Apparently, when Neil Armstrong looked down from space, he saw something glowing on the face of the earth. When they zoomed in to see what he could see, they realised it was a structure in central Java, the enormous Buddhist stupa, Borobudur. I got up at 5 to go there before the heat and the crowds. I was prepared to be overcome, and I was.
You are supposed to walk around the corridors of stone reliefs five times, clockwise, following the stories of the previous lives of the Buddha, the story of the Buddhas’s life, and of Samsara and the hell realms, and how to escape both. As you ascend, winding through the narrow spaces, enclosed in dark stone walls, you are drawn into the meandering stories which find their way into your mind in the shadows, and the occasional shaft of sun bronzes the stones, making them golden. You walk around and gradually climb higher until there are no more steep walls and you emerge gasping into the light and are surrounded by strange stone bell shapes with Buddhas hiding inside, aware of you before you are aware of them.
Then higher still, just open stone and the world is tumbling away beneath you, steeply, dizzily. You cast your eyes up and where you are standing is above the world, surrounded on all sides by distant purple volcanoes blooming and peaking and falling in mist on the far horizon. You meditate up here, sitting peacefully amongst the stone bells, having walked five kilometres up and up to symbolically ascend to nirvana. You transform and your energetic body is cleansed and aligned and you are one with all creation, interconnected on every level, ego-free.
That was what I had hoped would happen to me. But as I started my slow meaningful walk around the reliefs of samsara, some tourists came towards me in the wrong direction, clearly not knowing about the importance of following the stories in the right order and how important clockwise was. Clockwise, deosil or sunwise in Gaelic, the sheng cycle in Chinese, the magic of winding and creating in all traditions – well they didn’t care and I kept meeting them in their hired sarongs noisily passing me and doing the temple wrong. My temptation to tell them they were doing it wrong made me realise I had been living in Germany too long.
I ascended slowly, doing it right, and as I climbed the steep blocks that served as steps to the first of the levels without reliefs, moving up and away from the worldly, I found myself in the middle of a gaggle of teenaged girls in bright school uniforms, yellow hijabs with drawstrings and matching yellow floor-length skirts. I weaved through them up the stairs, avoiding their selfie sticks, just as the whole group collided with a second troop of school students, coming down, in orange this time, also with selfie sticks and giggles.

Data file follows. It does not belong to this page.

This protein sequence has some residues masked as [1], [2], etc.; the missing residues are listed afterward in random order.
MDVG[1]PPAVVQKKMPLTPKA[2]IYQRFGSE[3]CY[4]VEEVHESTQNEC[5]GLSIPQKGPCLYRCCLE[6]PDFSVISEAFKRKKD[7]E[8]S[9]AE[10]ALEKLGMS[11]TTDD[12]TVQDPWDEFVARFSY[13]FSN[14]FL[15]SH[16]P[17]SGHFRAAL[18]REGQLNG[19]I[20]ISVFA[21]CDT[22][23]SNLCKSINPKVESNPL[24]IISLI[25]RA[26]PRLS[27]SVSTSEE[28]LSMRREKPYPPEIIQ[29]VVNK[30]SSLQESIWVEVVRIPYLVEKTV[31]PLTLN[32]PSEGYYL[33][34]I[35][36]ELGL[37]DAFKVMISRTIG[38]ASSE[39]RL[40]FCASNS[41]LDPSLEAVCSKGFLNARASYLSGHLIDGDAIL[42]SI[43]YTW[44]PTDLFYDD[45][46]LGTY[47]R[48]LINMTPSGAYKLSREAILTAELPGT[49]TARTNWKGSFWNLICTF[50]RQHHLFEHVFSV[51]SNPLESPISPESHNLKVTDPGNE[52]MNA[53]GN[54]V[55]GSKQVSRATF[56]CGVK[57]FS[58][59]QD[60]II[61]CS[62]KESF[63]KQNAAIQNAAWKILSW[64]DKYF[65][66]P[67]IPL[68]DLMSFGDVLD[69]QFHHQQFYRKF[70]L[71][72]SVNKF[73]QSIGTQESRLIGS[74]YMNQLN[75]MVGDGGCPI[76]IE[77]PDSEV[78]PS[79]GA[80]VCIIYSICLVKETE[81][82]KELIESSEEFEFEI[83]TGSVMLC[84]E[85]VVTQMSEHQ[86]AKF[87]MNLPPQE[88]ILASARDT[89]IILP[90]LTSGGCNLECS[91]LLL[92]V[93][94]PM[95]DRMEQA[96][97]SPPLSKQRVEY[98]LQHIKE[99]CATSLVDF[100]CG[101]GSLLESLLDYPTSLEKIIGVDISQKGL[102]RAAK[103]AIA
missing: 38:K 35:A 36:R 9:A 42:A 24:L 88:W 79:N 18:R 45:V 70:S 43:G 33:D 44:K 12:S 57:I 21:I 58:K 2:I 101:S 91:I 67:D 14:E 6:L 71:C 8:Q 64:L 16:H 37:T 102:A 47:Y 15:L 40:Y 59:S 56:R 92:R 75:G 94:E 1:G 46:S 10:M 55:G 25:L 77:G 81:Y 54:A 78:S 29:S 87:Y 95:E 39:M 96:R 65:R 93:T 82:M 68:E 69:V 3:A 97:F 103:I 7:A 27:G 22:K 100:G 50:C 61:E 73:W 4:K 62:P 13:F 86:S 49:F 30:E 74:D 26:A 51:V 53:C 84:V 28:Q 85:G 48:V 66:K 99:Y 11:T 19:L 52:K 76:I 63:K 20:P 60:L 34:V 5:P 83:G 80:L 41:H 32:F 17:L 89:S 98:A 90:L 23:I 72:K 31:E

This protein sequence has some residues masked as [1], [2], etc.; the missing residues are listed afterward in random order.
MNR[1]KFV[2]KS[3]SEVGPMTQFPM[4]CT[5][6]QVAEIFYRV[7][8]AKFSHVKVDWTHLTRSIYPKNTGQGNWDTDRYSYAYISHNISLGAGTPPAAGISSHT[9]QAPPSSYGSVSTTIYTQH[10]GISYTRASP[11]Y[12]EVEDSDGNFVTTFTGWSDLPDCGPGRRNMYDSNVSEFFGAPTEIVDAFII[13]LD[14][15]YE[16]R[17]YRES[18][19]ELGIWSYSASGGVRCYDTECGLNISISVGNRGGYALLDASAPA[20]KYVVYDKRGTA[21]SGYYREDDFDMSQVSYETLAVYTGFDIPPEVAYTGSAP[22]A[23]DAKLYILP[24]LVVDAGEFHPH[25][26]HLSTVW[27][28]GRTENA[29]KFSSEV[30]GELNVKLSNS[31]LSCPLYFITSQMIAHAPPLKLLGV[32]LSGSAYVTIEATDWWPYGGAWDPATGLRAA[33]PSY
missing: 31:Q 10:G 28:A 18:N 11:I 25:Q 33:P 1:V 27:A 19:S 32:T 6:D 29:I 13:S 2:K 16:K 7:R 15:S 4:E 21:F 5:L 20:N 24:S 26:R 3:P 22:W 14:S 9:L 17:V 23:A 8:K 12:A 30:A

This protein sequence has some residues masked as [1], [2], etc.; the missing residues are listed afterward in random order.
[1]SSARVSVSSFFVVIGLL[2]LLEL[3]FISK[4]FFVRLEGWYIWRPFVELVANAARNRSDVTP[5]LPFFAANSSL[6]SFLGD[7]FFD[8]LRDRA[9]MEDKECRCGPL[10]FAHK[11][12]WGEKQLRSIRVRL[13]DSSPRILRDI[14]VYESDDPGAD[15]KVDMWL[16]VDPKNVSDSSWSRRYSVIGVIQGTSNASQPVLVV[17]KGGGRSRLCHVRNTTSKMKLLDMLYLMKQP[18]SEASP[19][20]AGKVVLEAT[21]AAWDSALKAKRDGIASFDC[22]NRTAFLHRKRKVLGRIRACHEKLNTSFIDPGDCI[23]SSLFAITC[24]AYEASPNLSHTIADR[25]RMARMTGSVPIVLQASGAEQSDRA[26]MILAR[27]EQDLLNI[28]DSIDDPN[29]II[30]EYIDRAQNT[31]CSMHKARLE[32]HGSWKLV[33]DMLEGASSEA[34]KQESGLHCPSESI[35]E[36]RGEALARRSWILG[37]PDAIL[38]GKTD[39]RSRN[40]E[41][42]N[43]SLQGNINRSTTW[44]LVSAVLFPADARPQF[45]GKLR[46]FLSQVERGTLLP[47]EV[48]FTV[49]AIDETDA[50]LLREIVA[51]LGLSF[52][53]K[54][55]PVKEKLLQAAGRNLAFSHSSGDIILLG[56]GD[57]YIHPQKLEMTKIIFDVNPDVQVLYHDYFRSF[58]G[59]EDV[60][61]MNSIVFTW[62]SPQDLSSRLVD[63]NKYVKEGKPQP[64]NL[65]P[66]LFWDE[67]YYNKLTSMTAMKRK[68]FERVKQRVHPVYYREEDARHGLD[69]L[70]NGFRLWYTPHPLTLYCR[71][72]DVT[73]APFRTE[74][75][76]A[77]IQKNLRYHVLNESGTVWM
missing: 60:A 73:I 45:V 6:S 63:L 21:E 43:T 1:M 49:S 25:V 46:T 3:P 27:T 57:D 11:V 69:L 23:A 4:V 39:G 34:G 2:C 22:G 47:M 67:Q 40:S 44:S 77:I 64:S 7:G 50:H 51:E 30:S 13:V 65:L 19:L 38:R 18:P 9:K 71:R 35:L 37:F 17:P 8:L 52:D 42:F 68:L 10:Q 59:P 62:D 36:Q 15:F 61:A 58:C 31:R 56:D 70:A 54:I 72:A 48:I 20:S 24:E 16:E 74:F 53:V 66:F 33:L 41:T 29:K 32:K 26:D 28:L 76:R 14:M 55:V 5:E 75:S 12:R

It was 6.38 a.m., on a Saturday.
I muttered silently and tried to get back to being spiritual. I climbed another set of steps to get away and to the top, to experience the wonder of the view and the feeling of being beyond my human limitations.
I felt someone gently tugging on my sleeve.
‘Have you time? What is your name?’
‘Time for what?’
I turned and she was reading from a small stapled paper book.
‘Where are you from?’
‘The U.K.’ She wrote it down in tiny letters in the gap beneath the question.
‘Where do you want to go?’
I was stumped.
‘Ermmm – in my life? Later today? Away from you?’
‘Can I take photo with you?’ Selfie with school girl.
‘Sorry for the disturb’ reading carefully. ‘Wish you good day.’
I smiled an indulgent smile and moved away, to gasp at the breathtaking early morning, the sun glinting on the edge of a buddha as he gazed out on all phenomena.
‘Mrs. Have you time?’
And so followed a repeat of the same school trip interview. I answered curtly, and cursed their teacher in the non-spiritual part of my mind, conveniently avoiding reflection on all the ‘surveys’ I had sent teenagers off to do on innocent members of the public over the years.
More school groups had arrived and by 7 a.m. the top of the stupa was swarming with hijabs and tee-shirts in purple, blue, pink and yellow-green, like exotic twittering birds. Selfie sticks clashed, poses were struck, mostly with gangsta finger shapes, and small groups sat around on the bits you are not supposed to sit around on, hanging out, chatting, being on a school trip.
On my way back down to samsara, I was interviewed twice more – even politely waiting for the question ‘Where do you want to go?’ knowing I had no answer to give. I posed in groups and ones and twos, I smiled into camera phones.
It seemed I was the only westerner in the whole of Borobudur.
Back down in the cool stone corridors, there were fewer school children. More Buddhas. But these were worldly buddhas, samsaric ones. I felt cheated, like I hadn’t had the experience. I had missed the top of the stupa and wanted to have a moment to myself where I felt the power of the orientation and the energy that Neil Armstrong saw glowing. Surely it was my right as a Buddhist, as an ex-nun?
I steeled myself and turned to climb back up. By now it was teeming not only with school trips but also with family groups on a day out. I got to the top, pushed through the crowds, and crept around one of the stone bell-shaped structures, guiltily sitting down with my back to it, looking out over the brightening morning blending with the dark of the volcanoes, with the treetops and sky. I breathed out and felt a moment of exquisite presence and then a voice said…
‘Mrs, have you time?’
I turned and looked into the upturned face of the girl looking at me shyly, hopefully, her hand in a gesture of appeal. I smiled at her.
There is no spiritual and not spiritual. The Buddha is not on the top of the stupa, or walking clockwise, waiting for me to find him. He is in the small stapled book and the strange question ‘Where do you want to go?’
‘Here, with you,’ I said to her. ‘I want to go here.’